4. When those two sessions are done, I will build the first story, looking to run 1-3 sessions. I will also set up a campaign wiki on Obsidian Portal and invite everyone to join it.
  5. When the adventure is done, I will schedule a game session.

Which begs the question of what the four campaign frameworks are, right? Well, here’s what I came up with.

MoJoWeb.com

There’s weirdness out there, and that’s what MoJoWeb.com is all about. A popular website with the conspiracy and neopagan crowd, MoJoWeb.com makes enough from memberships and advertising to finance a small cadre of investigators.

That’s you.

Maybe you’ve believed in this stuff all along, or maybe something happened to make
you believe. Or maybe you didn’t believe, and just needed the job.

Doesn’t matter. You’re all believers now.

Your job? Finding the truth about the weird things that get overlooked by the more conservative journalists and officials – the weird murders, the monster sightings, the alien abductions, the Elvis appearances, whatever. You check it out. And you bring the story back to post for the elite members of your site.

Setting: One city as home base, frequent travel to the sites of interest.

Mood: Moderately light, though the supernatural is a real threat, so not silly. Big on the creepy. Remember Freakylinks? That’s my inspiration.

Theme: Curiosity, discovery, horror. Seeing the things ignored by the mundane, and trying not to be eaten by them.

Supernatural Level: The supernatural is rare, but powerful. And very strange. You may have the opportunity to gain some supernatural abilities, but they will not be big-league stuff.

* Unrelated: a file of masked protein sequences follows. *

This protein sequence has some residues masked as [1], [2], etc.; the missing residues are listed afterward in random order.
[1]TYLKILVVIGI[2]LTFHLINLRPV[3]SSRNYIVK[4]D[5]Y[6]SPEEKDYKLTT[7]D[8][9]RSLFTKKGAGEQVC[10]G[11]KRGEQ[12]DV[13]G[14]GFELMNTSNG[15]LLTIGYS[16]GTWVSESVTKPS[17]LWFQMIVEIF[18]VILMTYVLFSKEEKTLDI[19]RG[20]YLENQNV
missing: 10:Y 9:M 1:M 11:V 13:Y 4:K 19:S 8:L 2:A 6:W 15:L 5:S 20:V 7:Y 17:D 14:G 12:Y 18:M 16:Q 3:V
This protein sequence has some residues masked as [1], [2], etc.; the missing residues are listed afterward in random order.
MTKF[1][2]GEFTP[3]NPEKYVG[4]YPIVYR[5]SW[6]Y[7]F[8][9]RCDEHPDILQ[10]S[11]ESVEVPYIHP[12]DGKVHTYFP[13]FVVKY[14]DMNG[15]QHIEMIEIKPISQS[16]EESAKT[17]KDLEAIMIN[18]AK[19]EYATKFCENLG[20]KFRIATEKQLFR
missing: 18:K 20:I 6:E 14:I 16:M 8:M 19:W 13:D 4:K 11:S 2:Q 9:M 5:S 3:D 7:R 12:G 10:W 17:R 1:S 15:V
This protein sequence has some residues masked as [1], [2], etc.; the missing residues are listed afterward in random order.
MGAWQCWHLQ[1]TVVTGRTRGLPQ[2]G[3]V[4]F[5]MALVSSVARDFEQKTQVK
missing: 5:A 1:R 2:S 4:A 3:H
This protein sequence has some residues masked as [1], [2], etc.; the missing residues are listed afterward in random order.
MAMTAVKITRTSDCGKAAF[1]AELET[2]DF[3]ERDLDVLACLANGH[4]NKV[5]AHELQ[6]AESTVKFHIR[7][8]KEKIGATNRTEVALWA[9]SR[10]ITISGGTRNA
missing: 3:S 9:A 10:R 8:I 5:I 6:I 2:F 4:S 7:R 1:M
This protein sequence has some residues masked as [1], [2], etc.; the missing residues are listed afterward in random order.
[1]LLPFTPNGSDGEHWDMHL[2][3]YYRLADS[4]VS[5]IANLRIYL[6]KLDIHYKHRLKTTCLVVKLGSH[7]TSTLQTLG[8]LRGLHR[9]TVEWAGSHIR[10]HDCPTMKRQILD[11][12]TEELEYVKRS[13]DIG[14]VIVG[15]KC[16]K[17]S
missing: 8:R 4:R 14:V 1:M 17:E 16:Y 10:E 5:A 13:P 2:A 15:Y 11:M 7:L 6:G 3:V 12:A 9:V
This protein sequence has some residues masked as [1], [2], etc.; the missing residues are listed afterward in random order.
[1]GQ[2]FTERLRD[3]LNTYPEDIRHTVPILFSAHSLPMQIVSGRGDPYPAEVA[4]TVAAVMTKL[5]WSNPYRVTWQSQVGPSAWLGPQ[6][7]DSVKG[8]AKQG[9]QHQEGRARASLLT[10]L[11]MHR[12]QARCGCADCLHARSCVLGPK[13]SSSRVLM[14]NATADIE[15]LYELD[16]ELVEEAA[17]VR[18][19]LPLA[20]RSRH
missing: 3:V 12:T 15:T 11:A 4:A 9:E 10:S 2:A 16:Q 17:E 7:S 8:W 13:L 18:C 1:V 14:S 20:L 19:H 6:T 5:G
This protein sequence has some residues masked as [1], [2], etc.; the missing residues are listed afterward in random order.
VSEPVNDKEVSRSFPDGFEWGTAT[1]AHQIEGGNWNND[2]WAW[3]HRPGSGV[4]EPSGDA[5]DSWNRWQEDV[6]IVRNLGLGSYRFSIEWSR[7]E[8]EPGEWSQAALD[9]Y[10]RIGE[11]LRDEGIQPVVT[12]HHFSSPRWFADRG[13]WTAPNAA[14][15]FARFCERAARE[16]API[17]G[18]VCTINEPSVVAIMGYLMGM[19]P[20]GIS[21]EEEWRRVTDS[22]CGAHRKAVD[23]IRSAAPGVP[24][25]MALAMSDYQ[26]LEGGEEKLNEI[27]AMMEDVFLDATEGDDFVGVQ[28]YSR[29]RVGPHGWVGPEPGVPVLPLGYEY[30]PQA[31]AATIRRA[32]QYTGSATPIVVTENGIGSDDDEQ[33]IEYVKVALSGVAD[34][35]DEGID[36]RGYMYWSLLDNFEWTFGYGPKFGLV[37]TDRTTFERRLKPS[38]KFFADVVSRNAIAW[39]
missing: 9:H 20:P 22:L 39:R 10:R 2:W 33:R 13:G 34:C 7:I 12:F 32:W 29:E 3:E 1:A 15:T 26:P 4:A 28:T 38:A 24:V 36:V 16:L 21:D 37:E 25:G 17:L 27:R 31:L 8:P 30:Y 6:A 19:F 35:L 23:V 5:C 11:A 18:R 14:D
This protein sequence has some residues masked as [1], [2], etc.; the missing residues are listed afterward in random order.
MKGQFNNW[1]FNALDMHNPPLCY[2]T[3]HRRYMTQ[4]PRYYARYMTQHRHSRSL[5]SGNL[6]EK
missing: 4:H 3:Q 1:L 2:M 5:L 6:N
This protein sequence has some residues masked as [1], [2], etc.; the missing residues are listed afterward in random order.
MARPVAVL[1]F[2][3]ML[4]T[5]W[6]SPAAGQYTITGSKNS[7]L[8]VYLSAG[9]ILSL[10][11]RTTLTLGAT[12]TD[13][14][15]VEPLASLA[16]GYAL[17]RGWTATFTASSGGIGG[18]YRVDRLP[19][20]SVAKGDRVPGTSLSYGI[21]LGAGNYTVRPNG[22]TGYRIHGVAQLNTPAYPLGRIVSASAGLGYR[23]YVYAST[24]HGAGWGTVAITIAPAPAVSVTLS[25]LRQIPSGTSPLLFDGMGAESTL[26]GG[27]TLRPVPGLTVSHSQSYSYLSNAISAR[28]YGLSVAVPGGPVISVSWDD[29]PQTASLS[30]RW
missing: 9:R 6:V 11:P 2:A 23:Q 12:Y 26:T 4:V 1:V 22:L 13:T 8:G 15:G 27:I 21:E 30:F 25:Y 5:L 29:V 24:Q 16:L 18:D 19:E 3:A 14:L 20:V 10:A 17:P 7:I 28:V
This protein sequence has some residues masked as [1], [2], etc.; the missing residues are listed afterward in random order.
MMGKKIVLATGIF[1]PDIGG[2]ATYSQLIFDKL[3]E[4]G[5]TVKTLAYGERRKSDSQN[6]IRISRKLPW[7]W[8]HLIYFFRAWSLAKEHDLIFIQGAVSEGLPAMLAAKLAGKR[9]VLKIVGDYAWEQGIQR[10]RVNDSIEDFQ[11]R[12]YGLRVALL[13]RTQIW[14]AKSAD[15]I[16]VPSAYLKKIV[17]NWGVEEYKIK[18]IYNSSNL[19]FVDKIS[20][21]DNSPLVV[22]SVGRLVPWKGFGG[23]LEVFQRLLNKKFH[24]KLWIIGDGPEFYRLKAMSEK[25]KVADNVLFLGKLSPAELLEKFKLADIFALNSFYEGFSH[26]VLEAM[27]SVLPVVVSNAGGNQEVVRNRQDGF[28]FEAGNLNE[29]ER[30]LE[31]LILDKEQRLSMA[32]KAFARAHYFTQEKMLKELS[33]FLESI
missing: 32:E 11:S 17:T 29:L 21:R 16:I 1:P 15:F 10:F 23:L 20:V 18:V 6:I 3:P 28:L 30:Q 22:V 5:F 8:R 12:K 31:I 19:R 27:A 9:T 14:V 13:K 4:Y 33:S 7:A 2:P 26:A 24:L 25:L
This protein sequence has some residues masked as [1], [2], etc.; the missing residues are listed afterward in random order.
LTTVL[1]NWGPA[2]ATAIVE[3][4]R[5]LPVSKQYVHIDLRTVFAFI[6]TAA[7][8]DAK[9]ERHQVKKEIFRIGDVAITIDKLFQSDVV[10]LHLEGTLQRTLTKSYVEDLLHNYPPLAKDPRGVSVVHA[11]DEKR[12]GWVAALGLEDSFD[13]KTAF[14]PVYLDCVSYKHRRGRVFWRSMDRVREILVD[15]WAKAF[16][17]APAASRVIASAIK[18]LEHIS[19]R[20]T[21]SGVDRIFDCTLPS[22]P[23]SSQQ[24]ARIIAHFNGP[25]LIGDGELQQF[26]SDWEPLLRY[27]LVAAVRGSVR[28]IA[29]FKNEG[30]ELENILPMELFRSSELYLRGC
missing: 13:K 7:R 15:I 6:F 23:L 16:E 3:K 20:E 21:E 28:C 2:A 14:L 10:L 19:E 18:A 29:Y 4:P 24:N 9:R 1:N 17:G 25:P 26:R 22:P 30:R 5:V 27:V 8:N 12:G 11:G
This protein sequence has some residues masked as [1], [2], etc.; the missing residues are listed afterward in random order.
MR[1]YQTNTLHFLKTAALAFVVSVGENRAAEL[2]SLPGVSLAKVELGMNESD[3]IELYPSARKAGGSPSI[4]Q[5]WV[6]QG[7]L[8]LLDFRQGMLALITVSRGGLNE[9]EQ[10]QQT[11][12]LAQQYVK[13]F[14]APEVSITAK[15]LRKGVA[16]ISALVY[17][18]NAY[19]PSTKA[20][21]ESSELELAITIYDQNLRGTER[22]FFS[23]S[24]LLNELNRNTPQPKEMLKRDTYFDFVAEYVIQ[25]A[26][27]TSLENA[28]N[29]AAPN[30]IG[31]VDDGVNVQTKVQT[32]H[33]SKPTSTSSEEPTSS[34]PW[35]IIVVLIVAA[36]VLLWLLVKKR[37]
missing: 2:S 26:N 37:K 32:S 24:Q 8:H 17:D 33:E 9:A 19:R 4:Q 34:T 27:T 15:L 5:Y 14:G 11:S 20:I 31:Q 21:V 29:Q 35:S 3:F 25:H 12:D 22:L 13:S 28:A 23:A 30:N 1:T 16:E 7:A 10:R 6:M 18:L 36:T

Conspiracy Level: Low to non-existent. Some people know stuff, and know other people who know stuff. As far as you can tell, you are the most cohesive and organized group out there. But you might be wrong.

Neighbourhood Watch

This used to be a good neighbourhood. People cared. Made their homes here, raised their kids here, built their lives here. Sure, it was never a rich neighbourhood, and it never got gentrified like some of the places around here, but it was a good place.

Not so much, anymore.

You’re not sure when things changed, but they’ve crossed the line some time in the past few years. The working-class families are still here, but there are more crack houses, more gangs, more crime. It just isn’t safe anymore.

But there’s more to it than just urban decay. At some point in the past few years, you’ve had a glimpse of the darkness that’s gathering, the monsters and secrets hidden behind the familiar façade. You’ve seen something evil lurking in the heart of your home.

And you are not, by God, going to let it go on.

Setting: One neighbourhood in a city. This is a very location-based framework, with little taking place outside the neighbourhood, and nothing taking place outside the city.

Mood: Grim but resolute. Moderately dark. About X-Files level. Big on the unknown and seething malevolence.

Theme: Redemption and reclamation. Steadfast heroism, the defense of the home, the salvaging of hope.

Supernatural Level: The supernatural is dark and threatening, even at low power levels. Any supernatural abilities you pick up – and opportunities to do so will be very rare – will require great sacrifice and mark you as suspect.

Conspiracy Level: At most, the compact level. Realistically, you might know two or three other people in the city that know about this kind of thing, and maybe one or two outside the city.

The Shadow Wars

Maybe it’s in your blood, or maybe it’s something that happened to you. Maybe it’s the result of long study, or strange pacts with mysterious beings. Whatever the source, you have the… let’s call it a gift… that makes you aware of the big picture, the secrets of the world.